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Endocarditis due to Gemella haemolysans in a newly diagnosed multiple myeloma patient

View Article: PubMed Central - PubMed

ABSTRACT

An 87-year-old Caucasian woman with hypertension, diabetes mellitus type 2, and COPD was admitted with 1-week duration of back pain and weight gain. The physical examination revealed jugular venous distention, rales in the left lower lung field, and severe pitting edema over lower extremities. As workup for leukocytosis, blood cultures grew Gemella haemolysans. Subsequently, a transthoracic echocardiogram revealed vegetation on the non-coronary aortic leaflet and mild aortic stenosis. She was treated with ampicillin and gentamicin. After further investigation, the patient was diagnosed with plasma cell myeloma, the monoclonal lambda type. This is the first reported case of G. haemolysans endocarditis in a multiple myeloma patient.

No MeSH data available.


TTE: a small, mobile 4–5 mm echodensity at the tip of the non-coronary leaflet.
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Figure 0001: TTE: a small, mobile 4–5 mm echodensity at the tip of the non-coronary leaflet.

Mentions: As workup for leukocytosis, peripheral blood culture grew Gemella haemolysans in two cultures. Subsequently, transthoracic echocardiogram revealed LVEF 60–65%, mild aortic stenosis, and one small vegetation on the non-coronary aortic leaflet (Fig. 1); pulmonary artery pressure was 65 mmHg. We diagnosed infective endocarditis (IE), and we started ampicillin (2 g every 6 h) and gentamicin (100 mg daily, renal dosing) according to the sensitivities. Patient's blood cultures were negative twice before discharge. We continued both ampicillin and gentamicin for 4 weeks from the date of first negative blood culture.


Endocarditis due to Gemella haemolysans in a newly diagnosed multiple myeloma patient
TTE: a small, mobile 4–5 mm echodensity at the tip of the non-coronary leaflet.
© Copyright Policy - open-access
Related In: Results  -  Collection

License
Show All Figures
getmorefigures.php?uid=PMC5016745&req=5

Figure 0001: TTE: a small, mobile 4–5 mm echodensity at the tip of the non-coronary leaflet.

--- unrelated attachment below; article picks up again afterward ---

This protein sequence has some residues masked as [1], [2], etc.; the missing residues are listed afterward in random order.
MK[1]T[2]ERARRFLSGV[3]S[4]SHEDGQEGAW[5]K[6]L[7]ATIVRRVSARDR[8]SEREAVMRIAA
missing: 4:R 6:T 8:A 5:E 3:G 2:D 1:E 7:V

Mentions: As workup for leukocytosis, peripheral blood culture grew Gemella haemolysans in two cultures. Subsequently, transthoracic echocardiogram revealed LVEF 60–65%, mild aortic stenosis, and one small vegetation on the non-coronary aortic leaflet (Fig. 1); pulmonary artery pressure was 65 mmHg. We diagnosed infective endocarditis (IE), and we started ampicillin (2 g every 6 h) and gentamicin (100 mg daily, renal dosing) according to the sensitivities. Patient's blood cultures were negative twice before discharge. We continued both ampicillin and gentamicin for 4 weeks from the date of first negative blood culture.

View Article: PubMed Central - PubMed

ABSTRACT

An 87-year-old Caucasian woman with hypertension, diabetes mellitus type 2, and COPD was admitted with 1-week duration of back pain and weight gain. The physical examination revealed jugular venous distention, rales in the left lower lung field, and severe pitting edema over lower extremities. As workup for leukocytosis, blood cultures grew Gemella haemolysans. Subsequently, a transthoracic echocardiogram revealed vegetation on the non-coronary aortic leaflet and mild aortic stenosis. She was treated with ampicillin and gentamicin. After further investigation, the patient was diagnosed with plasma cell myeloma, the monoclonal lambda type. This is the first reported case of G. haemolysans endocarditis in a multiple myeloma patient.

No MeSH data available.